Hearing loss is one of the most common conditions for adults as we age. Reasons for hearing loss range from age related diseases to prolonged exposure to loud noise, head or ear trauma, infections, medications, and hereditary or congenital conditions, to name a few. It is estimated that as much as 90% of individuals who suffer from hearing loss have a condition in the inner ear that cannot be treated medically or surgically.
Hearing loss is classified as sensorineural, conductive or a combination of both.
The sensorineural type of hearing loss is the most common. Roughly 90% to 95% of all hearing aid wearers are afflicted with sensorineural hearing loss.
Sensorineural hearing loss is associated with abnormalities to the cochlea or its nerve. People with this type of hearing loss often have their televisions too loud or frequently ask others to repeat themselves.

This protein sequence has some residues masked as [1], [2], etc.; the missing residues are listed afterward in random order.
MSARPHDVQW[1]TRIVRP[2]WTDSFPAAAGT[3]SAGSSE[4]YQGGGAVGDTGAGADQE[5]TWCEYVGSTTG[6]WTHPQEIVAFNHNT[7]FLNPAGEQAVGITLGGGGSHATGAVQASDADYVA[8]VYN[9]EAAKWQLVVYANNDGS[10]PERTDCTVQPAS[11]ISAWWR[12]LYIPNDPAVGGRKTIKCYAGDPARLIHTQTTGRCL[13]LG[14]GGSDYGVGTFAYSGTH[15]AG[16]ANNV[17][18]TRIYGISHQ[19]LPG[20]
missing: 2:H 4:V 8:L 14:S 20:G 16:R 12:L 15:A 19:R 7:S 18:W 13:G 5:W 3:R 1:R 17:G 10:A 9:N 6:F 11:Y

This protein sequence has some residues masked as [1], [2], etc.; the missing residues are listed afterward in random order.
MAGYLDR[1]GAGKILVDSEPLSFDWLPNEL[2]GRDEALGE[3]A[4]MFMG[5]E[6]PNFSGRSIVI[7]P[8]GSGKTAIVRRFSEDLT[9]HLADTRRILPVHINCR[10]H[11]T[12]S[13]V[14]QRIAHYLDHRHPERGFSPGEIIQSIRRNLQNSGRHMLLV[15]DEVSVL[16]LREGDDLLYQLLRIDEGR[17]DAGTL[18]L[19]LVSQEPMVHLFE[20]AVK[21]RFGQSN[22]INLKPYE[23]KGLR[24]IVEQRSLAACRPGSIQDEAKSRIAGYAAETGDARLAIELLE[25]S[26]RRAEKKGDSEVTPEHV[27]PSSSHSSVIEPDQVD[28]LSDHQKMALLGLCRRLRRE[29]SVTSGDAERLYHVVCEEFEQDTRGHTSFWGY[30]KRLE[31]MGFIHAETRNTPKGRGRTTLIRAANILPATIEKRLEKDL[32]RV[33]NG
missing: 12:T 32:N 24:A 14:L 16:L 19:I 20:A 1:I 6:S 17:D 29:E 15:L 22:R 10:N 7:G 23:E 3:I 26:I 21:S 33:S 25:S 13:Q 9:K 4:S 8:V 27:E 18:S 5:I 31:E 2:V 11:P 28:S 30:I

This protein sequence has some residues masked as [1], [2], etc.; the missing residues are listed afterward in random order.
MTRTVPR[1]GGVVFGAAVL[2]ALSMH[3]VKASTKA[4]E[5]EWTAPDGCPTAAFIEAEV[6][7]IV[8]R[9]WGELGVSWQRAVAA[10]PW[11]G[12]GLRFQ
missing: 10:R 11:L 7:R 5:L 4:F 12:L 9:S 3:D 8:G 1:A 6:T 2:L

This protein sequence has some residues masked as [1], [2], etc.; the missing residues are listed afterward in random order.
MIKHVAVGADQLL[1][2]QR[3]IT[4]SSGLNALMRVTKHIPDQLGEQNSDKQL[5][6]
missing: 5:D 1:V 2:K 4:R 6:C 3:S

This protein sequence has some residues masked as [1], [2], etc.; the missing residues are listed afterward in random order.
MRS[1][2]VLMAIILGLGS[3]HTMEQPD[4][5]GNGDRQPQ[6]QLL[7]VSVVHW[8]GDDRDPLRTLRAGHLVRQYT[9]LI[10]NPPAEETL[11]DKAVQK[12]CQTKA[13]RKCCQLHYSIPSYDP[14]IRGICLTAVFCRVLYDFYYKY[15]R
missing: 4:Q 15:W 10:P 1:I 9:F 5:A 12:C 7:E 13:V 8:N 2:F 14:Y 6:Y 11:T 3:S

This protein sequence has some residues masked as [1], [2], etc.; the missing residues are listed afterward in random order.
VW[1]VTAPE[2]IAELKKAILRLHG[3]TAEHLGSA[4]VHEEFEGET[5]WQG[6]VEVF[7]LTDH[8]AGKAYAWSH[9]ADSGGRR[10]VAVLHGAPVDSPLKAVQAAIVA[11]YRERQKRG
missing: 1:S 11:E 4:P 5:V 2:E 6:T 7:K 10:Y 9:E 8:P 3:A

This type of hearing loss may also affect the ability to understand speech, especially within noisy environments. The higher frequency ranges of one's speech are the sounds made by the letters "s", "ch" and "t" and are often affected by sensorineural hearing loss.
The conductive type of hearing loss occurs when sounds are not transmitted or "conducted" properly through the ear canal, eardrum and/or the middle ear.
Causes of conductive hearing loss may include a build up of earwax (cerumen) blocking the ear canal, other obstructions in the ear canal, fluid in the middle ear, infections (external otitis or otitis media), perforations (holes) in the eardrum and tumors or other diseases in the middle ear. Additionally, abnormalities in the ossicular chain (hammer, anvil, stirrup) can also cause conductive hearing loss.
Those inflicted with conductive hearing loss may benefit from surgery or other medical procedures.